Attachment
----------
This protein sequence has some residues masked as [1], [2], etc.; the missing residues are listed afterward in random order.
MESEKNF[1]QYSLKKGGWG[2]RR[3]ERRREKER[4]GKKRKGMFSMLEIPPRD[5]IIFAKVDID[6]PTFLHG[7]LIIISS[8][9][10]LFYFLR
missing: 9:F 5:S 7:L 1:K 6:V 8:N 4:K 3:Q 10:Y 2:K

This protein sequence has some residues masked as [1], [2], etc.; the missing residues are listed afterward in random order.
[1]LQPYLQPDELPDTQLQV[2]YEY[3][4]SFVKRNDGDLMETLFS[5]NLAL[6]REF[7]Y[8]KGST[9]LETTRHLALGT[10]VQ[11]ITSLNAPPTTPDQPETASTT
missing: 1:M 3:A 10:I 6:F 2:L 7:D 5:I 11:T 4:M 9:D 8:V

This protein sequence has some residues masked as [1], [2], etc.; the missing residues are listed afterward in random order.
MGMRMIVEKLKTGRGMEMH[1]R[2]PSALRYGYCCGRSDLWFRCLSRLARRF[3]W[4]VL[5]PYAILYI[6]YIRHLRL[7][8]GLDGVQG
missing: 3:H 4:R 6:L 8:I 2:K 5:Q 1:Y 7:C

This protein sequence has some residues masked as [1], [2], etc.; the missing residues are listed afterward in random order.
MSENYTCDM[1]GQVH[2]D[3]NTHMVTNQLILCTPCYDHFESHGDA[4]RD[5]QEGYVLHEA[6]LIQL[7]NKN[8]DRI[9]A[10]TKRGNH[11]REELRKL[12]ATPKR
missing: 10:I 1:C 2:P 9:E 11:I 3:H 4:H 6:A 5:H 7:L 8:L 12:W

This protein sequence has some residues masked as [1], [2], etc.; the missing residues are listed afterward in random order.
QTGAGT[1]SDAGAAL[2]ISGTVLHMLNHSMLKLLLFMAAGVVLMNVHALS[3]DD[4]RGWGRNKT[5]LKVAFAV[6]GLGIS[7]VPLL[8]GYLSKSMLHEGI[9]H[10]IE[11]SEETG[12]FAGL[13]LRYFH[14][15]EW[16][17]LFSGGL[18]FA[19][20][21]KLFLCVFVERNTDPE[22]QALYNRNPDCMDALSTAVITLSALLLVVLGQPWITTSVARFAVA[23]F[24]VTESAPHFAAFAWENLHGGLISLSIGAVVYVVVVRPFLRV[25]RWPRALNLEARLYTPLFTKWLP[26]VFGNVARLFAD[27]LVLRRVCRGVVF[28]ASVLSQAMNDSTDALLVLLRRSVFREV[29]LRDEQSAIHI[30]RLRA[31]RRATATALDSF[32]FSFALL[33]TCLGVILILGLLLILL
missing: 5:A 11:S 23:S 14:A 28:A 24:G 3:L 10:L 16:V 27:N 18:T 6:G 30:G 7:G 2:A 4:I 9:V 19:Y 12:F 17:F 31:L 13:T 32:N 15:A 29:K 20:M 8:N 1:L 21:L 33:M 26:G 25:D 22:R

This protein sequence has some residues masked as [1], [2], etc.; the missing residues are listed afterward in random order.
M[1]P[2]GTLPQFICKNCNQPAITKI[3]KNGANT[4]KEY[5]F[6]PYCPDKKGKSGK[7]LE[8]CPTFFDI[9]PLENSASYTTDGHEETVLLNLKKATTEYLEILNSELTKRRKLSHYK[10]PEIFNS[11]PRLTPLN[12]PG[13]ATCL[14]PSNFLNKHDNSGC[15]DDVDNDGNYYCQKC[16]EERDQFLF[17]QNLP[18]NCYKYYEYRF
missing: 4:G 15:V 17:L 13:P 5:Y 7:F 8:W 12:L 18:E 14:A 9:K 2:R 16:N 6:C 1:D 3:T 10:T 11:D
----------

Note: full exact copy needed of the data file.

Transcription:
This protein sequence has some residues masked as [1], [2], etc.; the missing residues are listed afterward in random order.
MESEKNF[1]QYSLKKGGWG[2]RR[3]ERRREKER[4]GKKRKGMFSMLEIPPRD[5]IIFAKVDID[6]PTFLHG[7]LIIISS[8][9][10]LFYFLR
missing: 9:F 5:S 7:L 1:K 6:V 8:N 4:K 3:Q 10:Y 2:K

This protein sequence has some residues masked as [1], [2], etc.; the missing residues are listed afterward in random order.
[1]LQPYLQPDELPDTQLQV[2]YEY[3][4]SFVKRNDGDLMETLFS[5]NLAL[6]REF[7]Y[8]KGST[9]LETTRHLALGT[10]VQ[11]ITSLNAPPTTPDQPETASTT
missing: 1:M 3:A 10:I 6:F 2:L 7:D 5:I 11:T 4:M 9:D 8:V

This protein sequence has some residues masked as [1], [2], etc.; the missing residues are listed afterward in random order.
MGMRMIVEKLKTGRGMEMH[1]R[2]PSALRYGYCCGRSDLWFRCLSRLARRF[3]W[4]VL[5]PYAILYI[6]YIRHLRL[7][8]GLDGVQG
missing: 3:H 4:R 6:L 8:I 2:K 5:Q 1:Y 7:C

This protein sequence has some residues masked as [1], [2], etc.; the missing residues are listed afterward in random order.
MSENYTCDM[1]GQVH[2]D[3]NTHMVTNQLILCTPCYDHFESHGDA[4]RD[5]QEGYVLHEA[6]LIQL[7]NKN[8]DRI[9]A[10]TKRGNH[11]REELRKL[12]ATPKR
missing: 10:I 1:C 2:P 9:E 11:I 3:H 4:H 6:A 5:H 7:L 8:L 12:W

This protein sequence has some residues masked as [1], [2], etc.; the missing residues are listed afterward in random order.
QTGAGT[1]SDAGAAL[2]ISGTVLHMLNHSMLKLLLFMAAGVVLMNVHALS[3]DD[4]RGWGRNKT[5]LKVAFAV[6]GLGIS[7]VPLL[8]GYLSKSMLHEGI[9]H[10]IE[11]SEETG[12]FAGL[13]LRYFH[14][15]EW[16][17]LFSGGL[18]FA[19][20][21]KLFLCVFVERNTDPE[22]QALYNRNPDCMDALSTAVITLSALLLVVLGQPWITTSVARFAVA[23]F[24]VTESAPHFAAFAWENLHGGLISLSIGAVVYVVVVRPFLRV[25]RWPRALNLEARLYTPLFTKWLP[26]VFGNVARLFAD[27]LVLRRVCRGVVF[28]ASVLSQAMNDSTDALLVLLRRSVFREV[29]LRDEQSAIHI[30]RLRA[31]RRATATALDSF[32]FSFALL[33]TCLGVILILGLLLILL
missing: 5:A 11:S 23:S 14:A 28:A 24:G 3:L 10:L 16:V 27:N 18:T 6:G 30:G 7:G 2:A 4:I 9:V 19:Y 12:F 17:F 31:L 13:T 32:N 15:A 29:K 20:M 8:N 1:L 21:L 33:M 26:G 25:D 22:R

This protein sequence has some residues masked as [1], [2], etc.; the missing residues are listed afterward in random order.
M[1]P[2]GTLPQFICKNCNQPAITKI[3]KNGANT[4]KEY[5]F[6]PYCPDKKGKSGK[7]LE[8]CPTFFDI[9]PLENSASYTTDGHEETVLLNLKKATTEYLEILNSELTKRRKLSHYK[10]PEIFNS[11]PRLTPLN[12]PG[13]ATCL[14]PSNFLNKHDNSGC[15]DDVDNDGNYYCQKC[16]EERDQFLF[17]QNLP[18]NCYKYYEYRF
missing: 4:G 15:V 17:L 13:P 5:Y 7:F 8:W 12:L 18:E 14:A 9:K 2:R 16:N 6:C 1:D 3:T 10:T 11:D